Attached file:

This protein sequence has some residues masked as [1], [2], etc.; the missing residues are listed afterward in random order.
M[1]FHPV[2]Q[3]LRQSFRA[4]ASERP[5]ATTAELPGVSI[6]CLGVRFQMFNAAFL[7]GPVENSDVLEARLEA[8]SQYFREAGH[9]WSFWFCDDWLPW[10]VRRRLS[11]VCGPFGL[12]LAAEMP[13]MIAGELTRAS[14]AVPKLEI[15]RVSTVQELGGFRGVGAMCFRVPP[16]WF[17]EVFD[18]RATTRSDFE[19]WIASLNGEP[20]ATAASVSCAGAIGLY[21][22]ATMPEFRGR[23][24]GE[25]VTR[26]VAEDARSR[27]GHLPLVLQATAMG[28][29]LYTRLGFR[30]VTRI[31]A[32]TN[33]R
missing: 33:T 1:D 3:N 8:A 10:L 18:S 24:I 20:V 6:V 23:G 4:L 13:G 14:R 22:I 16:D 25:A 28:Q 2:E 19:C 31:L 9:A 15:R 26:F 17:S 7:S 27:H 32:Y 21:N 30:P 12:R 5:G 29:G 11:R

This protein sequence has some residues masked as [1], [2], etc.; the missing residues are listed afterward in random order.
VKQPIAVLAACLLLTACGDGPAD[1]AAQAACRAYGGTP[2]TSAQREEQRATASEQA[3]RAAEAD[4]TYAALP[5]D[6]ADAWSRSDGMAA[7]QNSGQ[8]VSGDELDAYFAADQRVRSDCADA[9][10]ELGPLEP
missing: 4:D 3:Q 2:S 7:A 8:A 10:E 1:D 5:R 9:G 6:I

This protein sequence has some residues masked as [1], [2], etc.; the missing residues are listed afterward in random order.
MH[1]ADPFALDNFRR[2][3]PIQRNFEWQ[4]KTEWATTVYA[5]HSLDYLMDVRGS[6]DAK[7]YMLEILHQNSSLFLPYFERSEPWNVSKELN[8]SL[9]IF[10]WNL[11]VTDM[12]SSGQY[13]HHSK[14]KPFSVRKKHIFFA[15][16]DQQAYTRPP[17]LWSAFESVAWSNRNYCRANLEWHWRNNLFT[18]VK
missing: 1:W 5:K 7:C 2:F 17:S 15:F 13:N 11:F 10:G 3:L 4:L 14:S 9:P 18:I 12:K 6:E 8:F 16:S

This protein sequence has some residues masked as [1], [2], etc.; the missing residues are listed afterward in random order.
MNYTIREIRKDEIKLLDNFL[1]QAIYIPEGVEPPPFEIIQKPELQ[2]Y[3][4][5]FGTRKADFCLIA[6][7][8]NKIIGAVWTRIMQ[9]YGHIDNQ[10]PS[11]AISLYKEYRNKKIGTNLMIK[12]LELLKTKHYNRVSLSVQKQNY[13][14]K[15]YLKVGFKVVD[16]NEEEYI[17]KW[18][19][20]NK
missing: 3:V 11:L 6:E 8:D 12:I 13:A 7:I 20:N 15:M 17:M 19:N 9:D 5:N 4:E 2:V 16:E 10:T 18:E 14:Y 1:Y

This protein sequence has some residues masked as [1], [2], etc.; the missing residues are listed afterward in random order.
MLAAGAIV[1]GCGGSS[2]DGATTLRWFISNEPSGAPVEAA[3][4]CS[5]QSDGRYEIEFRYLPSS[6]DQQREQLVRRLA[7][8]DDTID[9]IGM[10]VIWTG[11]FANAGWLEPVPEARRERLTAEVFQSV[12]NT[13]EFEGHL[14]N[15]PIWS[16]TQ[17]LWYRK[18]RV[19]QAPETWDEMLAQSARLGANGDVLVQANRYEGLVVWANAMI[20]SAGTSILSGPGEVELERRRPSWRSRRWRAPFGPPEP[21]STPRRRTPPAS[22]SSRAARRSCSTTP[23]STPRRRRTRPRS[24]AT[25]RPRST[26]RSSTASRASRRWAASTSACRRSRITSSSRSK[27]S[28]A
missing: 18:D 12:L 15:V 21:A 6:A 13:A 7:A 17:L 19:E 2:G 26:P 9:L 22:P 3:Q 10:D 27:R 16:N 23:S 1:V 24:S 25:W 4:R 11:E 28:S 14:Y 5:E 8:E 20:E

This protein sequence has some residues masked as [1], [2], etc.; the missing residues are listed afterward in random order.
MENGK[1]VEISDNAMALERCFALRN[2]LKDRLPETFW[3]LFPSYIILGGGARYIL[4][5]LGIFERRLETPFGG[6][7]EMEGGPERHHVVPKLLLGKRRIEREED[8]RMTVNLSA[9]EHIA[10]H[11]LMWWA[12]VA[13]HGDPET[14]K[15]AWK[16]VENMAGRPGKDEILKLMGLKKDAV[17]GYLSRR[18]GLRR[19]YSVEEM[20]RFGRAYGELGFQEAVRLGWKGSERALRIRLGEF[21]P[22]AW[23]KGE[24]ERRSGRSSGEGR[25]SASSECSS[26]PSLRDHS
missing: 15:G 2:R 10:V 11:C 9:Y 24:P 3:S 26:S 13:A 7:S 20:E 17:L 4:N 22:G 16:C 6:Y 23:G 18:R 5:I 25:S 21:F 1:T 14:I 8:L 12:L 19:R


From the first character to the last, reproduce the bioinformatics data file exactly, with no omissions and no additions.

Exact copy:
This protein sequence has some residues masked as [1], [2], etc.; the missing residues are listed afterward in random order.
M[1]FHPV[2]Q[3]LRQSFRA[4]ASERP[5]ATTAELPGVSI[6]CLGVRFQMFNAAFL[7]GPVENSDVLEARLEA[8]SQYFREAGH[9]WSFWFCDDWLPW[10]VRRRLS[11]VCGPFGL[12]LAAEMP[13]MIAGELTRAS[14]AVPKLEI[15]RVSTVQELGGFRGVGAMCFRVPP[16]WF[17]EVFD[18]RATTRSDFE[19]WIASLNGEP[20]ATAASVSCAGAIGLY[21][22]ATMPEFRGR[23][24]GE[25]VTR[26]VAEDARSR[27]GHLPLVLQATAMG[28][29]LYTRLGFR[30]VTRI[31]A[32]TN[33]R
missing: 33:T 1:D 3:N 8:A 10:L 18:S 24:I 20:V 6:V 23:G 4:L 13:G 14:R 22:I 16:D 25:A 28:Q 2:E 19:C 31:L 9:A 15:R 26:F 17:S 7:S 27:H 32:Y 21:N 30:P 12:R 5:G 29:G 11:R

This protein sequence has some residues masked as [1], [2], etc.; the missing residues are listed afterward in random order.
VKQPIAVLAACLLLTACGDGPAD[1]AAQAACRAYGGTP[2]TSAQREEQRATASEQA[3]RAAEAD[4]TYAALP[5]D[6]ADAWSRSDGMAA[7]QNSGQ[8]VSGDELDAYFAADQRVRSDCADA[9][10]ELGPLEP
missing: 4:D 3:Q 2:S 7:A 8:A 10:E 1:D 5:R 9:G 6:I

This protein sequence has some residues masked as [1], [2], etc.; the missing residues are listed afterward in random order.
MH[1]ADPFALDNFRR[2][3]PIQRNFEWQ[4]KTEWATTVYA[5]HSLDYLMDVRGS[6]DAK[7]YMLEILHQNSSLFLPYFERSEPWNVSKELN[8]SL[9]IF[10]WNL[11]VTDM[12]SSGQY[13]HHSK[14]KPFSVRKKHIFFA[15][16]DQQAYTRPP[17]LWSAFESVAWSNRNYCRANLEWHWRNNLFT[18]VK
missing: 1:W 5:K 7:C 2:F 17:S 15:F 13:N 11:F 10:G 3:L 4:L 14:S 9:P 18:I 12:K 6:E 8:F 16:S

This protein sequence has some residues masked as [1], [2], etc.; the missing residues are listed afterward in random order.
MNYTIREIRKDEIKLLDNFL[1]QAIYIPEGVEPPPFEIIQKPELQ[2]Y[3][4][5]FGTRKADFCLIA[6][7][8]NKIIGAVWTRIMQ[9]YGHIDNQ[10]PS[11]AISLYKEYRNKKIGTNLMIK[12]LELLKTKHYNRVSLSVQKQNY[13][14]K[15]YLKVGFKVVD[16]NEEEYI[17]KW[18][19][20]NK
missing: 3:V 11:L 6:E 8:D 12:I 13:A 7:I 20:N 15:M 17:M 19:N 9:D 5:N 4:E 2:V 16:E 10:T 18:E 14:Y 1:Y

This protein sequence has some residues masked as [1], [2], etc.; the missing residues are listed afterward in random order.
MLAAGAIV[1]GCGGSS[2]DGATTLRWFISNEPSGAPVEAA[3][4]CS[5]QSDGRYEIEFRYLPSS[6]DQQREQLVRRLA[7][8]DDTID[9]IGM[10]VIWTG[11]FANAGWLEPVPEARRERLTAEVFQSV[12]NT[13]EFEGHL[14]N[15]PIWS[16]TQ[17]LWYRK[18]RV[19]QAPETWDEMLAQSARLGANGDVLVQANRYEGLVVWANAMI[20]SAGTSILSGPGEVELERRRPSWRSRRWRAPFGPPEP[21]STPRRRTPPAS[22]SSRAARRSCSTTP[23]STPRRRRTRPRS[24]AT[25]RPRST[26]RSSTASRASRRWAASTSACRRSRITSSSRSK[27]S[28]A
missing: 18:D 12:L 15:V 21:A 6:A 13:A 7:A 17:L 19:E 2:G 26:P 9:L 22:P 3:Q 10:D 27:R 16:N 23:S 1:V 24:S 25:W 4:R 11:E 28:S 14:Y 5:E 8:E 20:E

This protein sequence has some residues masked as [1], [2], etc.; the missing residues are listed afterward in random order.
MENGK[1]VEISDNAMALERCFALRN[2]LKDRLPETFW[3]LFPSYIILGGGARYIL[4][5]LGIFERRLETPFGG[6][7]EMEGGPERHHVVPKLLLGKRRIEREED[8]RMTVNLSA[9]EHIA[10]H[11]LMWWA[12]VA[13]HGDPET[14]K[15]AWK[16]VENMAGRPGKDEILKLMGLKKDAV[17]GYLSRR[18]GLRR[19]YSVEEM[20]RFGRAYGELGFQEAVRLGWKGSERALRIRLGEF[21]P[22]AW[23]KGE[24]ERRSGRSSGEGR[25]SASSECSS[26]PSLRDHS
missing: 15:G 2:R 10:V 11:C 9:Y 24:P 3:S 26:S 13:A 7:S 20:E 17:L 4:N 22:G 16:C 6:Y 23:G 18:R 5:I 25:S 21:F 1:T 14:I 8:L 12:L 19:R